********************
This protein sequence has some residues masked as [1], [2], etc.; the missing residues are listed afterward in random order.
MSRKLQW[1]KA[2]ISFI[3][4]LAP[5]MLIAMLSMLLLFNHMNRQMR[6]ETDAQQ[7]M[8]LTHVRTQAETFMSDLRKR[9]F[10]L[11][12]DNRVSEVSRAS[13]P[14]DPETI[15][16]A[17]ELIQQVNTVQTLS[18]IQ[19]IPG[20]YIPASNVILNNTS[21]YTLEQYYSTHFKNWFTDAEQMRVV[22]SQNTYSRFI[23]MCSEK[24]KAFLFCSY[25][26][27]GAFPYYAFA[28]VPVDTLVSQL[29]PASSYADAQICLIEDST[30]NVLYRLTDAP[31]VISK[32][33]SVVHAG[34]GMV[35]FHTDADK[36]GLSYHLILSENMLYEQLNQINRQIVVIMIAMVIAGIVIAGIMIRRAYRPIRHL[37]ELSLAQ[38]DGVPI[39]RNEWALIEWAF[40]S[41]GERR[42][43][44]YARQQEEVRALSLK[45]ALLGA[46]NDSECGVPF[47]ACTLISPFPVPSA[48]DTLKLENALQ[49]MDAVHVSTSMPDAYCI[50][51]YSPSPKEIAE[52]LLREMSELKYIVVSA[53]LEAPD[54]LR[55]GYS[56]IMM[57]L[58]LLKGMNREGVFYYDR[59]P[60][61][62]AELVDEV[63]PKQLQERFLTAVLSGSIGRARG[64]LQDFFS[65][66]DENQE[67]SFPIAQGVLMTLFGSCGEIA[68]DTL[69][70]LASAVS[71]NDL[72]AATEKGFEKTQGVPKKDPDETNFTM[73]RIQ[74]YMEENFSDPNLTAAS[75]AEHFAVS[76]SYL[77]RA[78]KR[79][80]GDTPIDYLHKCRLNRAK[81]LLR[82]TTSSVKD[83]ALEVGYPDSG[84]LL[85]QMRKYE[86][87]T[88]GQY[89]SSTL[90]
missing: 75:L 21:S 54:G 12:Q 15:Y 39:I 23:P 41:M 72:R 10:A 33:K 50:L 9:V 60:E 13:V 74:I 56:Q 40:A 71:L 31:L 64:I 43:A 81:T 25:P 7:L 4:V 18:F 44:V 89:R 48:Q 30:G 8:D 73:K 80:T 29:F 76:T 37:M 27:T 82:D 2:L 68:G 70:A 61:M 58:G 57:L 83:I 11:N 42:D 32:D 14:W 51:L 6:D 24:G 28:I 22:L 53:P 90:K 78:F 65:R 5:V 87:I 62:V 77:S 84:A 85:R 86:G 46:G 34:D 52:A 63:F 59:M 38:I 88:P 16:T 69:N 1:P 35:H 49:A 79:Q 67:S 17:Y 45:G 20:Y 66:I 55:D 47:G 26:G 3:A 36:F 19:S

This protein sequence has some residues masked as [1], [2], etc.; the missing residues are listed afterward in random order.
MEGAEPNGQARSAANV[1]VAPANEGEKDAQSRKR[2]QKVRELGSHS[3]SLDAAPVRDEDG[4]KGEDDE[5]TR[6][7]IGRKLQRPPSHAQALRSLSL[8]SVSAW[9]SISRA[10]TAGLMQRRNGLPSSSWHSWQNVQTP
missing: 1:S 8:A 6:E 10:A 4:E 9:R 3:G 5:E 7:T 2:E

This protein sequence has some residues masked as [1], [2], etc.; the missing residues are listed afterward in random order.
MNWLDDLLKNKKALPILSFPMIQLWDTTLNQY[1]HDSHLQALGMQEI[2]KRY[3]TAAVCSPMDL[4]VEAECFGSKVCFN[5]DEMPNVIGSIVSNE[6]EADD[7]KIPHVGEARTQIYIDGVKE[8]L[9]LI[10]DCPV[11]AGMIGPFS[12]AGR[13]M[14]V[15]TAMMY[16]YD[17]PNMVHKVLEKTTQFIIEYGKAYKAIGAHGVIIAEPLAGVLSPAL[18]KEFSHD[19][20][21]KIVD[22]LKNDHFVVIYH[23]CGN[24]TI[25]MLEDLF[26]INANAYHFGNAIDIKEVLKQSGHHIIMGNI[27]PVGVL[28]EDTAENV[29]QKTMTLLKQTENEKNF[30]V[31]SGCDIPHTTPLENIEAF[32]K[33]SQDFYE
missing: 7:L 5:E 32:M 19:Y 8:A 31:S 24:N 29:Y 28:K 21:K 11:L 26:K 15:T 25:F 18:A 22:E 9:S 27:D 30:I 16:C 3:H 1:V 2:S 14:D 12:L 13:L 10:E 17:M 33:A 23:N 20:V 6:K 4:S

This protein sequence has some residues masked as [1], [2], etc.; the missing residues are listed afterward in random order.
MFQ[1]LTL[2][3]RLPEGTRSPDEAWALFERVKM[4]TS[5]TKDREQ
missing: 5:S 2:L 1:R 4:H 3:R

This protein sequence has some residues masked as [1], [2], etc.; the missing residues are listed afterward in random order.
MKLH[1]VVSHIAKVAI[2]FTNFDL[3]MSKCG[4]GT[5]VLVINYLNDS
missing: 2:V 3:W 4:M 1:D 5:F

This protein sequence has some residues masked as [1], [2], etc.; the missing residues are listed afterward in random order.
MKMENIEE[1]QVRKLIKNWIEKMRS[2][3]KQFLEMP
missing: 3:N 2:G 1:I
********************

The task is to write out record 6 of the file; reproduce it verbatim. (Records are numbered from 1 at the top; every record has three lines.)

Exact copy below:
This protein sequence has some residues masked as [1], [2], etc.; the missing residues are listed afterward in random order.
MKMENIEE[1]QVRKLIKNWIEKMRS[2][3]KQFLEMP
missing: 3:N 2:G 1:I